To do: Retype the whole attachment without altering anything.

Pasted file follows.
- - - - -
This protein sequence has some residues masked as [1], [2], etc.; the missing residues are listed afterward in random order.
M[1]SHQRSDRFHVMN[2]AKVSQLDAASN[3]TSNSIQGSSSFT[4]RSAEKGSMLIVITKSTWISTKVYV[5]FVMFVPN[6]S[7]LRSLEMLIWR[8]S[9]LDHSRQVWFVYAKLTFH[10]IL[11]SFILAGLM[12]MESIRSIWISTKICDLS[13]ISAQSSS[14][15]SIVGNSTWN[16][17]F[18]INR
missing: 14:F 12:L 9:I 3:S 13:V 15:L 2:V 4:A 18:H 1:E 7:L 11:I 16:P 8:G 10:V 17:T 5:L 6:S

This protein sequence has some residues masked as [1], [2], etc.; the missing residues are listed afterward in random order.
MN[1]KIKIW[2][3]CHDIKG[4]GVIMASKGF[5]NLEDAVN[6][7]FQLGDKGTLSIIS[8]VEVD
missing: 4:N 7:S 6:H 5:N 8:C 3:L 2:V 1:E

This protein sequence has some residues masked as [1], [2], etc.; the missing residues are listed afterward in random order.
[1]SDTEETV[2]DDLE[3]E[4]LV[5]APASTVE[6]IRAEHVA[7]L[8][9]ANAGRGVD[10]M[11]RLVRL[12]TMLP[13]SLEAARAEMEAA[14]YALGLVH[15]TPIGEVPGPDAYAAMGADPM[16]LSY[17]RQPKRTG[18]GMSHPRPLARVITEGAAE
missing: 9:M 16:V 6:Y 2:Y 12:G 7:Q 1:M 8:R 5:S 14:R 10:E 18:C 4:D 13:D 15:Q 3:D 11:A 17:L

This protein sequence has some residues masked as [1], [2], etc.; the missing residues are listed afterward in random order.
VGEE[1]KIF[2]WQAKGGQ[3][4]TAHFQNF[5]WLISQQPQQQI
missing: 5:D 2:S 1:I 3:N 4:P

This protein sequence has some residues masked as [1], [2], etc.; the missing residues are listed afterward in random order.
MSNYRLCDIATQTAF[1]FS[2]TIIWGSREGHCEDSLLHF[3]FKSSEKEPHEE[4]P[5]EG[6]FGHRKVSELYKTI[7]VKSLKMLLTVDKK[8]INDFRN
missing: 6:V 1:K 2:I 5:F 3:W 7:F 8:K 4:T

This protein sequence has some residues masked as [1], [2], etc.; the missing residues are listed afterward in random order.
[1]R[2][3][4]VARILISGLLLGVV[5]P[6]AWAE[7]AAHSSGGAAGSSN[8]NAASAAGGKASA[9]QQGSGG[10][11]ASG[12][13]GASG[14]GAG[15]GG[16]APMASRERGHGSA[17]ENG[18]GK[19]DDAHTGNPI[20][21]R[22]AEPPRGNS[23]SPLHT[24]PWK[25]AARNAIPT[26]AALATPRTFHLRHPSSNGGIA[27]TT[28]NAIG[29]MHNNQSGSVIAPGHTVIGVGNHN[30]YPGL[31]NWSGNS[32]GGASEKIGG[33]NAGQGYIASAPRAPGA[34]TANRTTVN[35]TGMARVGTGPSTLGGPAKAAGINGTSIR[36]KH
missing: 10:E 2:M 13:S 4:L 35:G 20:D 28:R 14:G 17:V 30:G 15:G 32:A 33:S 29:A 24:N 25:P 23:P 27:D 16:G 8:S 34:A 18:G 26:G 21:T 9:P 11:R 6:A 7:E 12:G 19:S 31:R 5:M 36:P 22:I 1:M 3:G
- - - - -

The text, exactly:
This protein sequence has some residues masked as [1], [2], etc.; the missing residues are listed afterward in random order.
M[1]SHQRSDRFHVMN[2]AKVSQLDAASN[3]TSNSIQGSSSFT[4]RSAEKGSMLIVITKSTWISTKVYV[5]FVMFVPN[6]S[7]LRSLEMLIWR[8]S[9]LDHSRQVWFVYAKLTFH[10]IL[11]SFILAGLM[12]MESIRSIWISTKICDLS[13]ISAQSSS[14][15]SIVGNSTWN[16][17]F[18]INR
missing: 14:F 12:L 9:I 3:S 13:V 15:L 2:V 4:A 18:H 1:E 7:L 11:I 16:P 8:G 10:V 17:T 5:L 6:S

This protein sequence has some residues masked as [1], [2], etc.; the missing residues are listed afterward in random order.
MN[1]KIKIW[2][3]CHDIKG[4]GVIMASKGF[5]NLEDAVN[6][7]FQLGDKGTLSIIS[8]VEVD
missing: 4:N 7:S 6:H 5:N 8:C 3:L 2:V 1:E

This protein sequence has some residues masked as [1], [2], etc.; the missing residues are listed afterward in random order.
[1]SDTEETV[2]DDLE[3]E[4]LV[5]APASTVE[6]IRAEHVA[7]L[8][9]ANAGRGVD[10]M[11]RLVRL[12]TMLP[13]SLEAARAEMEAA[14]YALGLVH[15]TPIGEVPGPDAYAAMGADPM[16]LSY[17]RQPKRTG[18]GMSHPRPLARVITEGAAE
missing: 9:M 16:V 6:Y 2:Y 12:G 7:Q 1:M 8:R 5:S 14:R 10:E 18:C 4:D 13:D 15:Q 3:D 11:A 17:L

This protein sequence has some residues masked as [1], [2], etc.; the missing residues are listed afterward in random order.
VGEE[1]KIF[2]WQAKGGQ[3][4]TAHFQNF[5]WLISQQPQQQI
missing: 5:D 2:S 1:I 3:N 4:P

This protein sequence has some residues masked as [1], [2], etc.; the missing residues are listed afterward in random order.
MSNYRLCDIATQTAF[1]FS[2]TIIWGSREGHCEDSLLHF[3]FKSSEKEPHEE[4]P[5]EG[6]FGHRKVSELYKTI[7]VKSLKMLLTVDKK[8]INDFRN
missing: 6:V 1:K 2:I 5:F 3:W 7:F 8:K 4:T

This protein sequence has some residues masked as [1], [2], etc.; the missing residues are listed afterward in random order.
[1]R[2][3][4]VARILISGLLLGVV[5]P[6]AWAE[7]AAHSSGGAAGSSN[8]NAASAAGGKASA[9]QQGSGG[10][11]ASG[12][13]GASG[14]GAG[15]GG[16]APMASRERGHGSA[17]ENG[18]GK[19]DDAHTGNPI[20][21]R[22]AEPPRGNS[23]SPLHT[24]PWK[25]AARNAIPT[26]AALATPRTFHLRHPSSNGGIA[27]TT[28]NAIG[29]MHNNQSGSVIAPGHTVIGVGNHN[30]YPGL[31]NWSGNS[32]GGASEKIGG[33]NAGQGYIASAPRAPGA[34]TANRTTVN[35]TGMARVGTGPSTLGGPAKAAGINGTSIR[36]KH
missing: 10:E 2:M 13:S 4:L 35:G 20:D 28:R 14:G 17:V 30:G 15:G 32:A 33:S 29:A 24:N 25:P 23:P 27:D 16:G 8:S 34:A 18:G 26:G 21:T 9:P 11:R 6:A 7:E 12:G 19:S 31:R 5:M 36:P 22:I 1:M 3:G